“The main guy, Ezenwa, is in Kuje Prison, Yahaya is his collaborator. In fact, it was Yahaya that came to defraud our company, he’s the person the syndicate uses to defraud people. As at the time this crime was committed, I was Acting Branch manager, all my statements are with the IRT operatives. Yahaya came on that fateful day, saying that his boss asked him to come and obtain quotation for the procurement of different cars,” Olaleye said. According to him, when he demanded to know who Yahaya’s boss is, the latter quickly put a call through to someone, clearing the cloud of suspicion and making Olaleye hand over the quotation and the company’s account number to him. “Yahaya’s boss introduced himself as Dr. Sam Attah. He claimed to be in Lagos as at that time and said we should give his boy, Yahaya, quotation of cars, which we gladly did. We didn’t hear anything until some weeks later.
He sent me a text; we were communicating through phone. I still have his number. One day, he called me twice; he said that he had paid thirty nine million, eight hundred thousand into the account number I gave to him. I asked him to forward me a cheque on how the payment was made, which I forwarded to our accounts department and our accountants confirmed that the money was already in our company’s account.
When Yahaya came to pick the cars, only one vehicle, which is the Hilux, was available. “I asked them to come back for the remaining vehicles. As a matter of fact, I reluctantly released that Hilux Jeep, since the receipt had been issued to my department by the account department. We had no reason to hold on and we were not aware of their fraudulent intentions. When it was time to issue the invoice, we asked him the name that should be there, he said Eniola Oladapo Hannah.
That is the name of the lady whose bank account they use to commit fraud. The payment was split into four parts of N9, 950,000 each amounting to N38, 9m, which is the total amount for the three vehicles. On July 13, Dr Sam Attah (Ezenwa) credited our Guaranty Trust Bank (GTB) with another N38.9m, asking that we should double the number of the previous vehicles. “It was because of the alert, that the available Toyota Hilux, worth N17.5m was released to Yahaya on behalf of Dr Sam Attah on July 13, 2017. I pleaded with them to give me till the next day to provide the remaining vehicles.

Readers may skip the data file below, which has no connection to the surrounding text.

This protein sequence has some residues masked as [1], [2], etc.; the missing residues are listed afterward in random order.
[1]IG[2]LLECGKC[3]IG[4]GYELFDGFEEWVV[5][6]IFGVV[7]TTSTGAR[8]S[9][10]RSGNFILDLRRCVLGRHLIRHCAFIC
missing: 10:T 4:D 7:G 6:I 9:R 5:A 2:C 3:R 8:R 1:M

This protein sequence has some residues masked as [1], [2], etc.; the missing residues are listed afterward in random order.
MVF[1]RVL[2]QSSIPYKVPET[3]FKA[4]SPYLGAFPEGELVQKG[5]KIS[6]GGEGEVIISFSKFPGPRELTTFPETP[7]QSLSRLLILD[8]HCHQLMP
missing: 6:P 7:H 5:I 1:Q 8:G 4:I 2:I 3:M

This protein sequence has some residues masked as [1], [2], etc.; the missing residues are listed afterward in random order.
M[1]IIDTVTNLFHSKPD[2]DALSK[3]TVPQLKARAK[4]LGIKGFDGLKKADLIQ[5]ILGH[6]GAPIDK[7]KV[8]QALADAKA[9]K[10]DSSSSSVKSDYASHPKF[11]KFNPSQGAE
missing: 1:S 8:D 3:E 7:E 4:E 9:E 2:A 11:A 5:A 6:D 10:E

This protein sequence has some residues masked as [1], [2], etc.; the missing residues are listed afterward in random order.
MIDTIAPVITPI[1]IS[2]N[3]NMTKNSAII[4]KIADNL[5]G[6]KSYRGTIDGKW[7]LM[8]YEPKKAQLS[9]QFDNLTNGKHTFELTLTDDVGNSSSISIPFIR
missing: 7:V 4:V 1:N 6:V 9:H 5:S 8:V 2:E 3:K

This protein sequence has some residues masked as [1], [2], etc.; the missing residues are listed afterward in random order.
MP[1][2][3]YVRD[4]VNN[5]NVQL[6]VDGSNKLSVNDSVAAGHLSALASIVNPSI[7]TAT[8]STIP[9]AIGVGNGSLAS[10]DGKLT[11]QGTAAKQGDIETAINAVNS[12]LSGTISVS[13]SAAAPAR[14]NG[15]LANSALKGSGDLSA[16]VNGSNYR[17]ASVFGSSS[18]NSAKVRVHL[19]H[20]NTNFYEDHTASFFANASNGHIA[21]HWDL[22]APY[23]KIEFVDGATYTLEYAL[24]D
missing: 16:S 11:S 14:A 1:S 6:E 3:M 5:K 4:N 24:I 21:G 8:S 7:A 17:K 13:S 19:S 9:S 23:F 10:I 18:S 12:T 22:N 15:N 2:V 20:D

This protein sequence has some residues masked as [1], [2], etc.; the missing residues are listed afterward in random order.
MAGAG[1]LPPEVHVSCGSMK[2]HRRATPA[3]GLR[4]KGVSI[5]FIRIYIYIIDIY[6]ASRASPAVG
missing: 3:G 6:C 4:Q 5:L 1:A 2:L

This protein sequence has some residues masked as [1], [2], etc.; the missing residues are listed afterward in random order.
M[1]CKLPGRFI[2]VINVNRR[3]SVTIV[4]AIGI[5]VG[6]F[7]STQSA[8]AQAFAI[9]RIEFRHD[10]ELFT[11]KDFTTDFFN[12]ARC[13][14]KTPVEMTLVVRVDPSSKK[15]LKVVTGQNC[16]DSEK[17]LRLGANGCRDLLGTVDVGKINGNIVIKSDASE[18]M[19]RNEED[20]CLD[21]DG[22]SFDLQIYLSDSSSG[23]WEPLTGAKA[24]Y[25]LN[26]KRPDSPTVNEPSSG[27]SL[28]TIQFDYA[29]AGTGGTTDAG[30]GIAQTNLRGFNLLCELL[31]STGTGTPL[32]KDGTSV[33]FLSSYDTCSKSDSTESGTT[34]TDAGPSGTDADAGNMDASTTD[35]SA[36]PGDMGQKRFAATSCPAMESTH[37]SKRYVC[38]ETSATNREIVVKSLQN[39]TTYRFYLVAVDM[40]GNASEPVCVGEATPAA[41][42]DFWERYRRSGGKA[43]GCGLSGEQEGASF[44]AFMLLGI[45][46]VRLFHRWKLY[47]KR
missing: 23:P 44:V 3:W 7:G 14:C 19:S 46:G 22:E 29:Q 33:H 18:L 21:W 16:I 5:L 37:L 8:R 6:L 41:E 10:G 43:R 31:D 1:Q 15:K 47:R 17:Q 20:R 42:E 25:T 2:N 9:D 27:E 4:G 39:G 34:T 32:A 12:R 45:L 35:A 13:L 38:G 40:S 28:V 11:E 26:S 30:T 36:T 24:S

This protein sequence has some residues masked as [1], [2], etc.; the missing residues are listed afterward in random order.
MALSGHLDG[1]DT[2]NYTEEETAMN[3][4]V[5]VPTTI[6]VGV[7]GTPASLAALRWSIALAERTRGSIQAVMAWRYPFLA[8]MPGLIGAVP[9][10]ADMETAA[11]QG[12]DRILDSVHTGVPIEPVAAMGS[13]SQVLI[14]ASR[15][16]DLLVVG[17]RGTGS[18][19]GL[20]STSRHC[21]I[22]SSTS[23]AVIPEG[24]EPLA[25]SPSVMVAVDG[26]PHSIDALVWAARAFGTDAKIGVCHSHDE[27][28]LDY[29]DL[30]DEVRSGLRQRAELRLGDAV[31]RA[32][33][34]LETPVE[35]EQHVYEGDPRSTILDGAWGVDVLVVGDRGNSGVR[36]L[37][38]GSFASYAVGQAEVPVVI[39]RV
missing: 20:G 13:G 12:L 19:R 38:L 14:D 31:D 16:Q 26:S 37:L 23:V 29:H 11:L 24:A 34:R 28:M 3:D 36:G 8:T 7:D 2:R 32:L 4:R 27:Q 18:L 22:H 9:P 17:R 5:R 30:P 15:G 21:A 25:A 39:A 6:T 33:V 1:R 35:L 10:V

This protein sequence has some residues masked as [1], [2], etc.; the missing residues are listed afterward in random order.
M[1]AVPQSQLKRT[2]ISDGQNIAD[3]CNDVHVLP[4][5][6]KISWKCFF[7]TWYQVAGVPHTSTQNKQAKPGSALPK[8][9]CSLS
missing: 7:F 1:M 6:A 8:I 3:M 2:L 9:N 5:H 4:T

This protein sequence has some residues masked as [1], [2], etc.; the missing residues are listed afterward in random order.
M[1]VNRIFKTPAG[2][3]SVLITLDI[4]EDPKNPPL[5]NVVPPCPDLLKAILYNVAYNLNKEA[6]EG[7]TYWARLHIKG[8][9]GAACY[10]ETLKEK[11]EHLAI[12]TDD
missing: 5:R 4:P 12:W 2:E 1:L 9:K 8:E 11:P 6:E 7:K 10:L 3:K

After a while, our accounts officer called that all payment from Eniola Oladapo Hannah had been reversed. All efforts to reach Yahaya and Dr Sam Attah proved abortive. I even rushed to check the address, No. 92. T.Y Danjuma Street, Asokoro Abuja given to us by Dr Attah. When we got there, the address was fake, the street ends at No. 56.”
The company lodged a complaint with Independent Corrupt Practice and other related offences Commission (ICPC), IRT, Department of State Security (DSS) and the Economic and Financial Crimes Commission (EFCC). Not long after, Eniola Oladapo Hannah was traced to Owo in Ondo State, she’s a mother of two kids. She probably got information that security agents on her trail and absconded. Eniola’s mother was arrested, detained for three days and then allowed to go. “The account officer that the fraudsters were using, was later arrested.
The account officer is with First Bank of Nigeria and our own account officer, GTB was also invited by EFCC. God was on our side. We didn’t stop praying on the matter and fortunately for me, one of the prayer points was for God to cause confusion in the midst of the fraudsters. Police traced the number Ezenwa used to call me to Kuje area.
The police used their GPS, but really couldn’t get the exact location of the caller. The trackers took us to Kuje Market, Winners Chapel Church, Deeper Life Church but nothing panned out. Most of the people arrested were interrogated and later allowed to go. We didn’t know he was in Kuje Prison. Nobody bargained that he was calling and pulling strings from inside Kuje Prison. Along the line, this same Attah started calling me; I had already saved his name as Dr Sam. He asked me how many cars were moved from my office, I said two Hilux vehicles. He said No! No! No! It was like a miracle when he gave me all the information on how to get Yahaya. He kept calling me back every three minutes.” Olaleye would later discover that Ezenwa was miffed because Yahaya, rather than sell and bring the money for them to share, disappeared with the cars. Angry and vengeful, Ezenwa called Olaleye and directed him to the location where he would get Yahaya, urging him to report to the police. “It was then I knew that God answers prayers.
There was confusion in their camp already. I went to EFCC to inform them, but they couldn’t believe it that a criminal actually called to give me information about other criminals’ whereabouts. Eventually, as God would have it, I put a call across to Mr Abba Kyari. He gave me a phone number of his team and the men immediately moved into action and arrested Yahaya. He’s the same guy that came to pick the cars. When police called me, I immediately identified him.